A recently published University of Guelph study evaluating pet poultry flocks found (unsurprisingly) high rates of shedding of certain concerning bacteria (Brochu et al, J Vet Diagn Invest 2019).
- Campylobacter, an important cause of gastrointestinal disease in people, was present in 36% of tested chickens. Salmonella was less common but present in 3% of chicken fecal samples.
- The Campylobacter shedding rate was actually higher than has been reported in commercial chickens at slaughter plants. This is in contrast to some statements you see about people not worrying about infectious diseases with small-flock chickens because they’re not from a “factory farm.” As far as Campylobacter and Salmonella are concerned, chickens are chickens.
As the authors state, “Fecal shedding can lead to the spread of the pathogen within the environment, leading to contamination of food, tools, and materials coming into contact with people, flies, and other flocks. Given that small flock poultry are often kept as pets, close contact (e.g. kissing, petting) could increase the risk of exposure further, especially for people at higher risk (e.g. children). These results underscore the importance of proper sanitation and hand hygiene measures for flock owners to protect both flocks and the public from these pathogens.”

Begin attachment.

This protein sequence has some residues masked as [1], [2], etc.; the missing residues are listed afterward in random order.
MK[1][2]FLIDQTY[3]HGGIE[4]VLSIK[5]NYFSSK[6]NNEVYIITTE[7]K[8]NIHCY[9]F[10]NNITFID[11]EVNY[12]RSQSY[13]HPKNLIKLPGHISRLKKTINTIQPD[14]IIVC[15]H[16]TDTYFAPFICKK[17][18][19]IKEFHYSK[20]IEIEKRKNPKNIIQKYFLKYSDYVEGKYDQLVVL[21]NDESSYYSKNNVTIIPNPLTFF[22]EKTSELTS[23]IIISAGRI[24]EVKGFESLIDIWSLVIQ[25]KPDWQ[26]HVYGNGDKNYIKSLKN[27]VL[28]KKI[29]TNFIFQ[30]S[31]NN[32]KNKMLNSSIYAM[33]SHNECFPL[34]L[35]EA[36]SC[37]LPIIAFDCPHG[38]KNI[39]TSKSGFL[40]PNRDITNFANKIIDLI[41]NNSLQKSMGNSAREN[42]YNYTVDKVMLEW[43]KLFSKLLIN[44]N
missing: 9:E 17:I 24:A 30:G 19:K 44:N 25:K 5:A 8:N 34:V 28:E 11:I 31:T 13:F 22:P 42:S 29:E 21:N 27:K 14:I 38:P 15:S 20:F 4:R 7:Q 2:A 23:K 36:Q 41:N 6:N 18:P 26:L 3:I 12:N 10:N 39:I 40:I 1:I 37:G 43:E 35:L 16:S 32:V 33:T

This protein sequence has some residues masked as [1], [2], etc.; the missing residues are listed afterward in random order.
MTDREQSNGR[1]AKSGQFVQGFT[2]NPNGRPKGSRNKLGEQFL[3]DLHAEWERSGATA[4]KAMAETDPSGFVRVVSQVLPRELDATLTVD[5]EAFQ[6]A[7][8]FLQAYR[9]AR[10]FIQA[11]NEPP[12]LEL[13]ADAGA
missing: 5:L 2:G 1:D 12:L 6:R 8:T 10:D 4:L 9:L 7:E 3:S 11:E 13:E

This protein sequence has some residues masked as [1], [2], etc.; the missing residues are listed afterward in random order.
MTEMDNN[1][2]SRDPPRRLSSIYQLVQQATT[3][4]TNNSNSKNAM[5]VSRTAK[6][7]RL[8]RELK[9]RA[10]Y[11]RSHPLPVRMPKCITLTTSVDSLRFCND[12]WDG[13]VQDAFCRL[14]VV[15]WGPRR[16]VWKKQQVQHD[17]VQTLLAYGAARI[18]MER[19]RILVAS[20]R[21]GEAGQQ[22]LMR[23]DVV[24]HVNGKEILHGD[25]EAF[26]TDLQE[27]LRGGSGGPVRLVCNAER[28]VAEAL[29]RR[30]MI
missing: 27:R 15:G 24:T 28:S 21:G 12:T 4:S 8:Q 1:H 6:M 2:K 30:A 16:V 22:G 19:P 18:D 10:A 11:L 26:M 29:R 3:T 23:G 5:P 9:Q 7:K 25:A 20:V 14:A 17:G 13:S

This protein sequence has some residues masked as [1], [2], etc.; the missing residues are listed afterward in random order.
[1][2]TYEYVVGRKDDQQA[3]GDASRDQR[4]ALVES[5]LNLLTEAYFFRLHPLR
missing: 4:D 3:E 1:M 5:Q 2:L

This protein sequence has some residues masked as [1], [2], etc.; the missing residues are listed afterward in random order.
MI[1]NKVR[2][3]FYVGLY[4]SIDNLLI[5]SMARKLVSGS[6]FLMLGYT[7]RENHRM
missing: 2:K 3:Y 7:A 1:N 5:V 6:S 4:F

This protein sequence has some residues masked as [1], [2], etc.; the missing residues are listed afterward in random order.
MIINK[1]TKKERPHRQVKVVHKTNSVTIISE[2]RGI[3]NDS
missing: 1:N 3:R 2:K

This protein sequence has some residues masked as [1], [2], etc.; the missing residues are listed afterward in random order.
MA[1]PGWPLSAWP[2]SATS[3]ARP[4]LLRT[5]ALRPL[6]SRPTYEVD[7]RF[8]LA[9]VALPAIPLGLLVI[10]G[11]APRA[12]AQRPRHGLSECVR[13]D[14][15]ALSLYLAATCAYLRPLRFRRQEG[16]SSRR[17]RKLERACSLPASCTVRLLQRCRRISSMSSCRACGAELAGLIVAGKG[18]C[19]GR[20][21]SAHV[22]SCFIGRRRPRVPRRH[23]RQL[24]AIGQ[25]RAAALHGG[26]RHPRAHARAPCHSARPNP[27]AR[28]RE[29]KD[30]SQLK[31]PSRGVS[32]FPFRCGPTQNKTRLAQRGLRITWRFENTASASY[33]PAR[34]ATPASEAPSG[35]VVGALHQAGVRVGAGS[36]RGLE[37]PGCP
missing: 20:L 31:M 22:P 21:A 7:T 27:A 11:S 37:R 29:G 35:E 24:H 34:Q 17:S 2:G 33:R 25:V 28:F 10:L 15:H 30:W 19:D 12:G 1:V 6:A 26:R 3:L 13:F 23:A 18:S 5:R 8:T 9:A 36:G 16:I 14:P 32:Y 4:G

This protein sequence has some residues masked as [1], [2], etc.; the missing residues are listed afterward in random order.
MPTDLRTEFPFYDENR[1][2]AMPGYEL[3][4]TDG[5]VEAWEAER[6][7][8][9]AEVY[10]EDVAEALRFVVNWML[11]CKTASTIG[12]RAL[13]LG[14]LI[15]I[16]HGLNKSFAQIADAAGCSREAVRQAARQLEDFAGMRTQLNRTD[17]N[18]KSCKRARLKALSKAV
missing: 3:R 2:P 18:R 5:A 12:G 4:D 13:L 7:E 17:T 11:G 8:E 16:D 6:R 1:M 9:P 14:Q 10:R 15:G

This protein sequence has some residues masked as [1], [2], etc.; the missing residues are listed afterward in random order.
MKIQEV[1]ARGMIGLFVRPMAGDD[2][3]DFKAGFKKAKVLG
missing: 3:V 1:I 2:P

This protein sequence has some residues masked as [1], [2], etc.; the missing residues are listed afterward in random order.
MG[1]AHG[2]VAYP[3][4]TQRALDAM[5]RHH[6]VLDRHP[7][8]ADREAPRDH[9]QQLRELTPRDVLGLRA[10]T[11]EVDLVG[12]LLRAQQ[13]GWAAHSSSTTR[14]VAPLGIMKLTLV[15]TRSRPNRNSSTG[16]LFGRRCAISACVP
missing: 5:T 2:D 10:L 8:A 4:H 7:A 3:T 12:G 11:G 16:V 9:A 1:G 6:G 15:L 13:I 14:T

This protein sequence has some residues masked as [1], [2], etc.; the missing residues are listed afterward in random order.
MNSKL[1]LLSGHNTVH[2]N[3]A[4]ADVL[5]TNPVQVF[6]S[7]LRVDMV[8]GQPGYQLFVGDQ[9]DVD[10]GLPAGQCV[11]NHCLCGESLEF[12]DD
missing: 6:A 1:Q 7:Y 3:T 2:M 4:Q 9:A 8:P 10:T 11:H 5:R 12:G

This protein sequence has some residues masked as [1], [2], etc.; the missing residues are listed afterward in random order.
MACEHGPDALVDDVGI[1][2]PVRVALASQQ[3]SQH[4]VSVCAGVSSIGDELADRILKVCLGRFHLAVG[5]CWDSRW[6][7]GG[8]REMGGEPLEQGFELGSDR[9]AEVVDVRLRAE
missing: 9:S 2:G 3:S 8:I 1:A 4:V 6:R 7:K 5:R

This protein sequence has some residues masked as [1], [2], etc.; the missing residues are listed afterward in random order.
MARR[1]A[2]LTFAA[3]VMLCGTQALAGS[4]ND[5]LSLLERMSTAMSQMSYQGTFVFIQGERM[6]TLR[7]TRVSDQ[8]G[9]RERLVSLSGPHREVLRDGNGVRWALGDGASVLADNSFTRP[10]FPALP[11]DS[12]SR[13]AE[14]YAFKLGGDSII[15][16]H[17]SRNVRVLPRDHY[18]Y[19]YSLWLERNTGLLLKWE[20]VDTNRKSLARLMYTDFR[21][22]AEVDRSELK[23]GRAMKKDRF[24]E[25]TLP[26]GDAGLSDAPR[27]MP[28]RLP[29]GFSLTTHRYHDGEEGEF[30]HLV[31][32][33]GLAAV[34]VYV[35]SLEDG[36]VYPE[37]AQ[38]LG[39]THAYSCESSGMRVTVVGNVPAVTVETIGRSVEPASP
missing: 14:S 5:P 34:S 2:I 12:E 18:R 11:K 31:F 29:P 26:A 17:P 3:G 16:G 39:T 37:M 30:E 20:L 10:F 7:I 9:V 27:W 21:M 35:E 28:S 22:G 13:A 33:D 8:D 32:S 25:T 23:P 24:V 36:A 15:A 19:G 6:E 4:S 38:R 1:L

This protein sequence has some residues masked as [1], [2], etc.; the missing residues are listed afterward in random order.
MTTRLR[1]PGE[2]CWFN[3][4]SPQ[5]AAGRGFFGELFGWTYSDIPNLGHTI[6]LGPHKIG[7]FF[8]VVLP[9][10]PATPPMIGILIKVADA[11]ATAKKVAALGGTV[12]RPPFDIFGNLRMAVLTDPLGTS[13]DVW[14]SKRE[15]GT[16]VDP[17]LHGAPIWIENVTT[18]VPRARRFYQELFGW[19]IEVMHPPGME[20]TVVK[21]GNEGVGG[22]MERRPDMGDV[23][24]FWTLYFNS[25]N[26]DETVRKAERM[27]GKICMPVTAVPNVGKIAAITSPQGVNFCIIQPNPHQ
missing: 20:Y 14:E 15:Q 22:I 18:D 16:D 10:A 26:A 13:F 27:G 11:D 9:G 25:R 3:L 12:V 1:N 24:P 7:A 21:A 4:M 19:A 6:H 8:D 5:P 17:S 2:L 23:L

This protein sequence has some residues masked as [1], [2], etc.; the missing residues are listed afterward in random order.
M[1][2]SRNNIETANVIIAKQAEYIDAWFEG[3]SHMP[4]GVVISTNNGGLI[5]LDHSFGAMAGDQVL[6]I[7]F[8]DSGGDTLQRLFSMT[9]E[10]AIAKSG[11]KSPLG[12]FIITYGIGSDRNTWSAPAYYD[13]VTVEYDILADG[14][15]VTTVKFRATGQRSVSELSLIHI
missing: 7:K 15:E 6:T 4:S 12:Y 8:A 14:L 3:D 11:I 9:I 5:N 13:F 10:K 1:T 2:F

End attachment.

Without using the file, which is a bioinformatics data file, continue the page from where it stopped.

In a related note, the CDC has updated their Outbreaks of Salmonella infections linked to backyard poultry investigation notice.
- As of August 30th, a total of 1003 people from 49 US states have been affected. Alaska is the only mainland state where cases have not been identified (the Alaskan climate probably not being great for outdoor poultry).
- 23% of affected people are children under the age of 5, as is common in outbreaks like this, both because of their close contact with animals and their increased susceptibility to disease.
- Two people have died and over 25% of diagnosed cases have been hospitalized. So, this isn’t just a case of having to spend a couple days running to the bathroom. It can cause serious disease, a fact that’s often overlooked.
- Multiple Salmonella strains are involved, and affected people have reported getting chicks from a wide range of sources, including agricultural supply stores, websites and hatcheries.
- Outbreak strains of Salmonella have been isolated from the backyard poultry environments at multiple homes, showing the potential for exposure without direct bird contact. This also highlights the potential for spreading Salmonella beyond the yard by other routes such as wildlife and runoff.
I’m not anti-backyard chickens. However, I’m against doing things illogically (or downright stupidly). Some basic common sense and infection control practices can limit (though never eliminate) the risk, but use of these precautions is likely inadequate. It’s a complex situation that doesn’t just deal with the chicken owners. It also relates to household visitors and even neighbours, since the potential for transmission of things from yard to yard can’t be dismissed. Ultimately, we need good guidance for backyard chicken owners and good compliance, and a realization that there are always risks and therefore necessary control measures. We’re working on this area but it’s not going to be a quick fix.